Directed by Nicholas Stoller
Starring Seth Rogen, Rose Byrne, Zac Efron, Dave Franco
Seth Rogen stars at Mac Radner, an early-thirtysomething married to Rose Byrne's Kelly. The two have a baby and are wrestling with the hardships of young life and married parenthood. At the opening the two are debating whether or not to pack things up and take the baby for her first outing so they can get out of the house or just stay in. After deciding to venture outside, the two fall asleep while loading and packing everything. Parenthood is exhausting. The life struggle to "stay young" only gets more difficult after a fraternity moves in next door. In trying to stay hip and cool, while also keeping their sanity, the two head next door to welcome the frat and offer some words of guidance (including a hilarious bit trying to ask them to "keep it down"). This opens the door for a relentless relationship between Mac, Kelly, and the fraternity's chapter president, Teddy Sanders (Zac Efron). The couple are invited to the night's party and, upon accepting the invitation, are thrown into a bit of extreme alcohol and drug-infused photo ops that come in handy the next night when the police are called. The fight goes back and forth for a while resulting in some comedy moments, both high and low.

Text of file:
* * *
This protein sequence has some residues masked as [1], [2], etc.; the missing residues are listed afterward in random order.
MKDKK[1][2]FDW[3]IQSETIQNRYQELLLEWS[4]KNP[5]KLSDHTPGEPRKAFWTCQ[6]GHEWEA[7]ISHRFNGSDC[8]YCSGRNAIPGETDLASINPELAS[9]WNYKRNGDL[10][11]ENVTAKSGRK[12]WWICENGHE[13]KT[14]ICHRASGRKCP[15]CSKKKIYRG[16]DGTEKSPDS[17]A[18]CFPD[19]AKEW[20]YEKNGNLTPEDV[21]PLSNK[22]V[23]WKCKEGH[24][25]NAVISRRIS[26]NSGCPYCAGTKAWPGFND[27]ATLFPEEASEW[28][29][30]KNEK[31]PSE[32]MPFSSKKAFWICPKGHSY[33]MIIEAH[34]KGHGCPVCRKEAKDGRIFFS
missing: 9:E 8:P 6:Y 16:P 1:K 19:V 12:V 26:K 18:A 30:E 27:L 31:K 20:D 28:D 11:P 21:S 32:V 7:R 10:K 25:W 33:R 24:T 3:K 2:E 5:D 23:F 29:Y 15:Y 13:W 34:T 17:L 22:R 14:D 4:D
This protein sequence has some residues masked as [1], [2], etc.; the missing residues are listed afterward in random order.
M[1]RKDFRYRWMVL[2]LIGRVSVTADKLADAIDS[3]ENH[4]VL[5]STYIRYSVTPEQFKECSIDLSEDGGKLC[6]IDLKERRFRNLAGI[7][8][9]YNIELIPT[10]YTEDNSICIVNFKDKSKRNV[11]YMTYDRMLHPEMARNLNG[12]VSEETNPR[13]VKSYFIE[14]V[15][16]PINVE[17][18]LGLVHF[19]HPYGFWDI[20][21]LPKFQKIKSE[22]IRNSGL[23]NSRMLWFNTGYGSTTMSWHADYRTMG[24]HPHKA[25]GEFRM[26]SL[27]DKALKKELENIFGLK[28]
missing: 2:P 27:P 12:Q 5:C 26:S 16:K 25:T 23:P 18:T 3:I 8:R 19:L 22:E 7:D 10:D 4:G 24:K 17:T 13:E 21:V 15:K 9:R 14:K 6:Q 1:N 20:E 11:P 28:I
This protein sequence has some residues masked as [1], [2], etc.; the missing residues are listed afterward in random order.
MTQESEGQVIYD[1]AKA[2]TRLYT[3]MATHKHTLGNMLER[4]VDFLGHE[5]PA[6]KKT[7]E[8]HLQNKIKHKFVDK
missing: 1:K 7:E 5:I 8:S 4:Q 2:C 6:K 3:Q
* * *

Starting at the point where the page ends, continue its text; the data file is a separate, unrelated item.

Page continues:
While the premise is great and gives much to be desired, it's the display that suffers. The entire cast, including Dave Franco as the frat president's right hand man, are genius and completely give off the vibe that they had a great time making this movie. Unfortunately the structure of the presentation makes the entire thing feel like a jumbled mess. Weird edits and cuts interrupt the flow of the story. If the intention was to make it feel like a smorgasbord of moments, then I guess the director pulls it off. But, I don't think that was the intention.
Neighbors also falls victim to the dreaded R-rated comedy ill of showing all of the high comedic moments in the trailer. Other comedies, like Bridesmaids and The Hangover, gave just enough to draw you in, but totally made it worth it by offering more. Even with its additional raunchy moments, Neighbors couldn't quite meet up with the moments it already showed us. Luckily, those moments were funny enough to get a laugh the second time around.
It's not a bad film, per se, but it's definitely messy enough to not be as good as it looks. Rogen is his usual laughable self. Byrne shines as the lead female. Efron is frat-tastic and the girls will love getting so many glimpses of his ridiculous abs. Neighbors will undoubtedly become an oft-quoted film on college campuses and join the DVD libraries next to The Hangover, but, unfortunately, it'll be getting a little more glory than it deserves.
Runtime: 96 minutes